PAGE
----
United States District Court, W.D. Louisiana, Shreveport Division
YOR-WIC CONSTRUCTION CO., INC.
ENGINEERING DESIGN TECHNOLOGIES, INC., ET AL.
MAGISTRATE JUDGE HAYES
MAURICE HICKS, JR., CHIEF JUDGE UNITED STATES DISTRICT COURT
the Court is Third-Party Defendant Fidelity and Deposit
Company of Maryland's (“F&D”) Motion to
Dismiss pursuant to Federal Rule of Civil
Procedure 12(b)(6). See Record Document 59.
Third-Party Plaintiff Engineering Design Technologies, Inc.
(“EDT”) opposes the motion. See Record
Document 67. F&D seeks dismissal of EDT's claims for
detrimental reliance and subcontract breach. For the reasons
set forth below, F&D's motion is hereby
case concerns the rights and obligations of multiple parties
under a subcontract (the “Subcontract”) executed
by EDT, as general contractor, and Yor-Wic Construction Co.,
Inc. (“Yor-Wic”), as subcontractor. See
Record Document 46 at 10. In addition, F&D, as surety,
issued a Subcontract Performance Bond (the
“Bond”) on behalf of Yor-Wic, as principal, and
EDT, as obligee. See Record Document 59-1 at 1-2.
January 3, 2017, Yor-Wic filed a “Petition for
Declaratory Judgment with Reservation of other Actions and
Defenses” against EDT in the 26th Judicial District
Court for the Parish of Bossier, State of Louisiana.
See Record Document 1-1 at 1. This suit was
initiated by Yor-Wic after EDT defaulted Yor-Wic for
non-performance. According to the original Petition, EDT
entered into a contract (the “Prime Contract”)
with the Naval Facilities Engineering Command, Southeast
(“NAVFAC”) for construction of drainage
improvements at Barksdale Air Force Base. See id.
EDT, in turn, entered into a March 30, 2016 agreement (the
“Subcontract”) with Yor-Wic to perform work under
the Prime Contract. See id. at 2.
Prime Contract specified that EDT should not enter into any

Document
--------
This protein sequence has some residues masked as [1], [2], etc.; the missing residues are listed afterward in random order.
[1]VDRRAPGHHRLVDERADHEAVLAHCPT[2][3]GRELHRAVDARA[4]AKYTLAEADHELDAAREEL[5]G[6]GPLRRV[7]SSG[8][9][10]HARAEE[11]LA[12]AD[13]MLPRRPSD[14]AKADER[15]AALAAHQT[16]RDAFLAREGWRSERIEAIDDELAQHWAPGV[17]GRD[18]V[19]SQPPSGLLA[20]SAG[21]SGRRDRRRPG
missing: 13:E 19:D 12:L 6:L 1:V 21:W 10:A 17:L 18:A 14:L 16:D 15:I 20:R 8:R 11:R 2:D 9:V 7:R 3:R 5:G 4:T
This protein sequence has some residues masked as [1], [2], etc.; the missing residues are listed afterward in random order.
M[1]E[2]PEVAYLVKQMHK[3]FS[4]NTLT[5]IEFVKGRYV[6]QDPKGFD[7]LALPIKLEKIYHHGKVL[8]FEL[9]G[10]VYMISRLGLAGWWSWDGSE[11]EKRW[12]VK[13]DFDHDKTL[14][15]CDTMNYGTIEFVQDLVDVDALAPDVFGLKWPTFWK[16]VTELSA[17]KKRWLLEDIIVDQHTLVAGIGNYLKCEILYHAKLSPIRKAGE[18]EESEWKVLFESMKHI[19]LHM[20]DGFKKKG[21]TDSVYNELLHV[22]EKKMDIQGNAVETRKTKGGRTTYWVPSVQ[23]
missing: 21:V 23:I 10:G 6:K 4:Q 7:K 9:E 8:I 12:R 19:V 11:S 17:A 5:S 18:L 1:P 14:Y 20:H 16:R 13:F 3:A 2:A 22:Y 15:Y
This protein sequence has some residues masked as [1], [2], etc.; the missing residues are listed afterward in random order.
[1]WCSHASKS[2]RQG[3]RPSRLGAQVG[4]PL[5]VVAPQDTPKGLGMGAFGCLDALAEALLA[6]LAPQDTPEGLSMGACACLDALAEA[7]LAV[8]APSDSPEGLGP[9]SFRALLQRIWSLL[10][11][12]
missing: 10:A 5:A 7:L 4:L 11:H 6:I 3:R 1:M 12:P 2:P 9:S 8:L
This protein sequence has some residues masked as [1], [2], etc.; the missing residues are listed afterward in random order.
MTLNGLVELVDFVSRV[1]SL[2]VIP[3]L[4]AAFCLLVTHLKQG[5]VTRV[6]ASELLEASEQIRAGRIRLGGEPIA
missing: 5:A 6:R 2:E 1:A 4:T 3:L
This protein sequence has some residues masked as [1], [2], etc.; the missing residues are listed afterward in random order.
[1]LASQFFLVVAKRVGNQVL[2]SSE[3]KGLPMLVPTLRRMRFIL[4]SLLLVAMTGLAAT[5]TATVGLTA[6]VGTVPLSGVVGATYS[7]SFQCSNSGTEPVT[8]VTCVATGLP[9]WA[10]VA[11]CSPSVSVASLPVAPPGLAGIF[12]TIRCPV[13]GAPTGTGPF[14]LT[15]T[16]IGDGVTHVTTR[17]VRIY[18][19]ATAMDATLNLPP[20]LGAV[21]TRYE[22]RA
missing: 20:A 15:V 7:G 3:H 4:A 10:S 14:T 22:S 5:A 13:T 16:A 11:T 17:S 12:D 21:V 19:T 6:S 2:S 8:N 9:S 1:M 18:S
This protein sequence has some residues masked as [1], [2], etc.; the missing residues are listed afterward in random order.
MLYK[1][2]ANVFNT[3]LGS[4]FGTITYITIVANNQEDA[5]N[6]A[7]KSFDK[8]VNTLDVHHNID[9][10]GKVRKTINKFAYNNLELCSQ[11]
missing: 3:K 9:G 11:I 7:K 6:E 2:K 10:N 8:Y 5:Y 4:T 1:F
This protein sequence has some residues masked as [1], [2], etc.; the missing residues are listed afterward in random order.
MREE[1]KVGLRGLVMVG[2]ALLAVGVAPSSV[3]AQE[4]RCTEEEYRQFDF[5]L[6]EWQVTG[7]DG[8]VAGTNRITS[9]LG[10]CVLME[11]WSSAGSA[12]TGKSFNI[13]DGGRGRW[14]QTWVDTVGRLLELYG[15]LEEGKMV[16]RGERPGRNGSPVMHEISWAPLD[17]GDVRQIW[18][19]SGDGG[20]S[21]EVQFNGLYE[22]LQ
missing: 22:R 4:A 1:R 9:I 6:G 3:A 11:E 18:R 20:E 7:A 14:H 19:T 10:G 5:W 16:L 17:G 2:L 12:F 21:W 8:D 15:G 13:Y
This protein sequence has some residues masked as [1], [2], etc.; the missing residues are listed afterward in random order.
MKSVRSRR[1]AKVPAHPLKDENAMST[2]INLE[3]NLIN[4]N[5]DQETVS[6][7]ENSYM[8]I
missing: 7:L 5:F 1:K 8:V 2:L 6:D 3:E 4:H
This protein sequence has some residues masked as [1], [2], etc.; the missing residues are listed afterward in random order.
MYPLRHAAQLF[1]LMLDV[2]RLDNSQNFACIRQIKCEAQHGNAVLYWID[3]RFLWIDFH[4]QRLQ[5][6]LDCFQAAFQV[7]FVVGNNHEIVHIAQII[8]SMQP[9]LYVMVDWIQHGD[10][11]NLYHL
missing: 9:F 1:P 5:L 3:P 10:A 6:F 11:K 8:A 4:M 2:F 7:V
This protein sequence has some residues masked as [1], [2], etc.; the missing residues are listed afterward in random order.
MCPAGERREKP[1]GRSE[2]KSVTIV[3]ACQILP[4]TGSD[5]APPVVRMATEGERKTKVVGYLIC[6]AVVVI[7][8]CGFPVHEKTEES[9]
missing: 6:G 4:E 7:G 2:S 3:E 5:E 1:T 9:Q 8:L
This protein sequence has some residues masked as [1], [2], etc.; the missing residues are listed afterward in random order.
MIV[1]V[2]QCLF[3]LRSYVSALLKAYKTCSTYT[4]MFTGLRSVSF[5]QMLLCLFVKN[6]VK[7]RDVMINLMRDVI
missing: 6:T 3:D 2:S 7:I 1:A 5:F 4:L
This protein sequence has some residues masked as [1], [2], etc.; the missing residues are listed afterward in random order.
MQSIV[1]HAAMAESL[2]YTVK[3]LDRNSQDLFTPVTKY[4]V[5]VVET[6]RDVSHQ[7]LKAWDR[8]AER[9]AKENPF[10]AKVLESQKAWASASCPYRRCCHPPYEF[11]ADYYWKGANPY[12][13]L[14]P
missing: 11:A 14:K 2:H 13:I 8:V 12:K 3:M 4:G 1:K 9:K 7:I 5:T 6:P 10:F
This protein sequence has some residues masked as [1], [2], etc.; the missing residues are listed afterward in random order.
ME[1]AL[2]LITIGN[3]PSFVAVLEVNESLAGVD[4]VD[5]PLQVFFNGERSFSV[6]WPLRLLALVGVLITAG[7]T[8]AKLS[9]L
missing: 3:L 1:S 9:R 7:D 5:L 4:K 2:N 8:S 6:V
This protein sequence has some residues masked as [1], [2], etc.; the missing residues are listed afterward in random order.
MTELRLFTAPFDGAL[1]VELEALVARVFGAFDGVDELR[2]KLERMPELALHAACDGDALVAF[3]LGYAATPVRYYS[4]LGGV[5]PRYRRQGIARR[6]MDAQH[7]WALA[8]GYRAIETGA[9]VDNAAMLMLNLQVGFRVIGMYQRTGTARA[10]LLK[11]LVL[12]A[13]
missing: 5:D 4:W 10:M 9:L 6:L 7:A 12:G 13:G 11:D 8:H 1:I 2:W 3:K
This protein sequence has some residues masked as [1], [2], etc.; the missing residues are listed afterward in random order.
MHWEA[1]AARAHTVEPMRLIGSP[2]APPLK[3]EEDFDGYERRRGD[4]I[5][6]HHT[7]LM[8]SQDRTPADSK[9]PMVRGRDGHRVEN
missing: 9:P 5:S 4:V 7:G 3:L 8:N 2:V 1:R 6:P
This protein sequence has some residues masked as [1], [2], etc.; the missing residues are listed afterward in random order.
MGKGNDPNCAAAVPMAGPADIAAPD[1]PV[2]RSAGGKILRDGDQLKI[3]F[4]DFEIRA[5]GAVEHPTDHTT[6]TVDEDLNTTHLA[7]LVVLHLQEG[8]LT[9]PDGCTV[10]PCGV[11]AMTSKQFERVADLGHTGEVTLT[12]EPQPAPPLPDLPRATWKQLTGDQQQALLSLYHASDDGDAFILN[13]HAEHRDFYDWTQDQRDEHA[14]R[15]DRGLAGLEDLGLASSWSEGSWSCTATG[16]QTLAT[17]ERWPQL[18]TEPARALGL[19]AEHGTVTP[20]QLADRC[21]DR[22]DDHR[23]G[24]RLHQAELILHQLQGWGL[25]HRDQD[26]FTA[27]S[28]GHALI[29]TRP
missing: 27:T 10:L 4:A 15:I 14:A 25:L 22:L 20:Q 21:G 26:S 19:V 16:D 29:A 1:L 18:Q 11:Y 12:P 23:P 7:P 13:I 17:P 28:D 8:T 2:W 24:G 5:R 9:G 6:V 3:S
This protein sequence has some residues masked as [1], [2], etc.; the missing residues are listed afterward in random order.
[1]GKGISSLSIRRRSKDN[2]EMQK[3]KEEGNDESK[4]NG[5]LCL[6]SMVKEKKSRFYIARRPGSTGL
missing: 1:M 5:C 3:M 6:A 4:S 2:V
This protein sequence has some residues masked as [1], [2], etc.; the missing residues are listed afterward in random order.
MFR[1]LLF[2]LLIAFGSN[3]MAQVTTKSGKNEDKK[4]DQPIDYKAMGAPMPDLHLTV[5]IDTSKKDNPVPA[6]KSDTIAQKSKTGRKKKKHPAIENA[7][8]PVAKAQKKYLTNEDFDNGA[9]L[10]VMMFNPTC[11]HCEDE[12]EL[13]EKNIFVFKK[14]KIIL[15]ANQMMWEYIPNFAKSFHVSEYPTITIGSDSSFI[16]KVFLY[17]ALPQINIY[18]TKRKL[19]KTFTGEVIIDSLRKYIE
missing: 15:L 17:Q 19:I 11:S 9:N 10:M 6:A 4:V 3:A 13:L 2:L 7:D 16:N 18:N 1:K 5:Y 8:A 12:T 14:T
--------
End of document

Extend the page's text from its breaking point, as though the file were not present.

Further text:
contract with a subcontractor who did not comply with the
requisite Experience Modification Rate (“EMR”).
See id. Yor-Wic alleged that, prior to the execution
of the Subcontract, it advised EDT that Yor-Wic's EMR
exceeded the maximum rate permitted by the Prime Contract.
See id. at 3. Thereafter, EDT submitted
Yor-Wic's EMR to NAVFAC, but NAVFAC rejected Yor-Wic as a
subcontractor. See id. at 10. Following the initial
rejection, “EDT submitted a written request for
additional consideration to the [c]ontracting [o]fficer due
to Yor-Wic's failure to meet the specified acceptable EMR
range, but NAVFAC refused to approve Yor-Wic as a
subcontractor to EDT for the [p]roject.” Id.
original Petition, Yor-Wic contended that the Subcontract, by
incorporating the EMR, included a suspensive condition that
NAVFAC must approve Yor-Wic as a subcontractor for the
project. See id. Because of the failure of the
suspensive condition, Yor-Wic sought a judgment declaring the
Subcontract invalid, void, null, unenforceable, extinguished,
and/or without cause or consent. See id. at 4. In
addition, Yor-Wic sought the same declaration as to the
payment and performance bonds that secured performance of the
Subcontract. See id.
February 1, 2017, EDT removed the case to federal court on
the basis of diversity jurisdiction pursuant to 28 U.S.C.
§ 1332. Also on February 1, Yor-Wic filed a Motion for
Leave to File First Amending and Supplemental Petition and
Incorporated Memorandum, and this Court administratively
entered Yor-Wic's First Amending, Supplemental and
Restated Petition on February 19, 2017. See Record
Document 9-1 at 26. In Yor-Wic's Amended Petition, it
added several more claims including equitable estoppel,
impossibility of performance based on a fortuitous event,
subjective novation, nullity based on an alleged False Claims
Act violation, and lack of consent due to error as to person.
See id. at 34. EDT filed an original and amended